- Teamwork – Any game that you all get to work together to defeat a common foe is great fun – even if that foe is your favourite friend or your annoying little sister. Addicting games like Taboo, or Pictionary, are not just fun, but are hilarious and getting to know someone is way easier after they’ve seen you pretending to be an inanimate object...
- Therapeutic – Its so true. What better way to get someone to talk and discuss troubles or topics normally not brought out than over a great game of Gin Rummy or the addicting game of Trouble. I’ve had many conversations over things I needed to understand just by sitting and watching my older sisters play and listening – even occasionally joining in with questions while they discussed such worldly things as makeup or their latest crushes.
For all of the above reasons and more, you should get those great addicting family board games out and get playing!
How young is too young when it comes to board games?
November 10, 2009 12:11
Have you ever had the frustration of a way younger sibling trying to play your games with you? Or tried to include a young child in the game only to have everyone end up fighting and upset?
I discovered a long time ago, when my long-suffering parents decided to have yet another go at a boy that you can’t win against a cute little curly-haired sister. If she wants to play while you’re trying to play with your much older and sophisticated siblings and cousins or friends – well you’re just toast.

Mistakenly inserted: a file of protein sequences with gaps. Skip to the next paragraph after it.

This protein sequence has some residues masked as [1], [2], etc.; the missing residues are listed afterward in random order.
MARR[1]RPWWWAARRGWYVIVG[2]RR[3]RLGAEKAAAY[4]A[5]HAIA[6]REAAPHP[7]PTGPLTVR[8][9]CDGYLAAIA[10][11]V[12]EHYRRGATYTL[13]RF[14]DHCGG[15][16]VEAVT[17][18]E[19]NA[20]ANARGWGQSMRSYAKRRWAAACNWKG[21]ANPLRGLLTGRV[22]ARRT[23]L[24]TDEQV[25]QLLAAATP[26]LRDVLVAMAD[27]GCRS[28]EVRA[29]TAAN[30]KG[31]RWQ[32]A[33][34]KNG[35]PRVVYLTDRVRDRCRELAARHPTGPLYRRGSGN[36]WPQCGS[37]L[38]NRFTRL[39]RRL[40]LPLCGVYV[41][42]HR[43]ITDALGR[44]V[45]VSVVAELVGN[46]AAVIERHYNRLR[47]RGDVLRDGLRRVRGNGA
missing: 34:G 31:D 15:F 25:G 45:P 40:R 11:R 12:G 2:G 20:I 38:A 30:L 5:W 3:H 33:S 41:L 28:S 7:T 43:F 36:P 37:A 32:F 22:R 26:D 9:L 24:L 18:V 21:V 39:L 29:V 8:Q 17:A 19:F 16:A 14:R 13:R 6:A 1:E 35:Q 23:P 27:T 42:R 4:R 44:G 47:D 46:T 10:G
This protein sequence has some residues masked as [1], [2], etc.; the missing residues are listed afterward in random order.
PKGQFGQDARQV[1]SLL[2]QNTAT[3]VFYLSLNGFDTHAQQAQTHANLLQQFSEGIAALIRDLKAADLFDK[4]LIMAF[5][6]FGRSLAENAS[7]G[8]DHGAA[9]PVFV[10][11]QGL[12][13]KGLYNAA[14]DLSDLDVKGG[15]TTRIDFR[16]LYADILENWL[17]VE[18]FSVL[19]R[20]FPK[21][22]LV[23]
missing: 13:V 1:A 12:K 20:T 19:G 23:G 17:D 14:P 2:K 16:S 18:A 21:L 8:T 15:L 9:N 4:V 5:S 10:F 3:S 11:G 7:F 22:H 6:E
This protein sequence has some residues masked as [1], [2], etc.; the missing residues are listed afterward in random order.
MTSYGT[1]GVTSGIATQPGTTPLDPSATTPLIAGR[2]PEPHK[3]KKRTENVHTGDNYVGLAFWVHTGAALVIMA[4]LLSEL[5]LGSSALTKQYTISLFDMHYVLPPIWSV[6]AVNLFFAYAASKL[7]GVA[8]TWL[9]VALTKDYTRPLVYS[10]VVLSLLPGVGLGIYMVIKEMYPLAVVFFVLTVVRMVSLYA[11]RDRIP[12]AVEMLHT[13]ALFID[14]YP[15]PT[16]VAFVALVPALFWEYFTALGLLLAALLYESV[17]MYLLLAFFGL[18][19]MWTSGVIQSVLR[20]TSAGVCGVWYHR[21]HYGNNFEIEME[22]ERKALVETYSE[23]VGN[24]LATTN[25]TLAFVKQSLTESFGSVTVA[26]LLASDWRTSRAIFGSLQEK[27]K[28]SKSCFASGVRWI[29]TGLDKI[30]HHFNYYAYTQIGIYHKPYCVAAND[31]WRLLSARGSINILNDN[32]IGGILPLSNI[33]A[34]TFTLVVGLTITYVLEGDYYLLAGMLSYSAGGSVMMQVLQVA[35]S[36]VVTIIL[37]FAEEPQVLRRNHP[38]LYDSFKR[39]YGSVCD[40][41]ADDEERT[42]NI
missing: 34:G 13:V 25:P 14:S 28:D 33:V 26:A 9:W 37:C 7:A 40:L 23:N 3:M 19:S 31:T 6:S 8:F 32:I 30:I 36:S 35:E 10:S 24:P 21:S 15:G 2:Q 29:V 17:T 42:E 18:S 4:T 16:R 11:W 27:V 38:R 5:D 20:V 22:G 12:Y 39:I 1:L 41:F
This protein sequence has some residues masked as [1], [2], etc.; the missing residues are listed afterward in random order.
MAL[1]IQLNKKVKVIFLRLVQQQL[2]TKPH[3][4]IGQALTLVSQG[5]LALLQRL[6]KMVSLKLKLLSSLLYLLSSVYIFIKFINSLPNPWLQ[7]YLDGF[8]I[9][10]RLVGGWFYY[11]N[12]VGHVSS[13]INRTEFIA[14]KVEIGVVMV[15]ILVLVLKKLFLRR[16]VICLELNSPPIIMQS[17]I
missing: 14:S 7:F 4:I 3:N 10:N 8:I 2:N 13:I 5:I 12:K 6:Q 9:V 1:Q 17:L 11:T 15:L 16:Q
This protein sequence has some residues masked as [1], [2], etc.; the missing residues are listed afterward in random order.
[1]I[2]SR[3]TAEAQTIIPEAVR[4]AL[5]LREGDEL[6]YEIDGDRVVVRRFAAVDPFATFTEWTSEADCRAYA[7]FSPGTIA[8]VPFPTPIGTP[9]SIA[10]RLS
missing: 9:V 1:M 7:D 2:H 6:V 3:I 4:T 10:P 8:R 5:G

That is we were, until some genius (must have been me) came up with the idea of just playing with her. We figured she’d soon got bored and wandered off to find other willing victims. Imagine our surprise when it ended with us attempting to lure her back with a different game. It was so fun!
We soon learned that instead of actually playing the game – which led us all into tantrum town – we should just roll the dice (funnily enough, she was always serious about counting the spots on it), and bang the pieces, around the game board while being ultra silly or ultra serious in turn. We’d pick up a card and pretend to read nonsense or potty words. That always brought a great belly roll of a laugh – which in turn got us all in hysterics – or in trouble if an adult was in hearing distance! But usually, our combined giggles and laughter was all it took to get even the adults around happily involved in the latest classic board game. Sorry, Chutes (snakes) and Ladders, Candyland, and Monopoly were special favourites! Although we had a bigger mess to clean up after ‘playing’ with the latter game...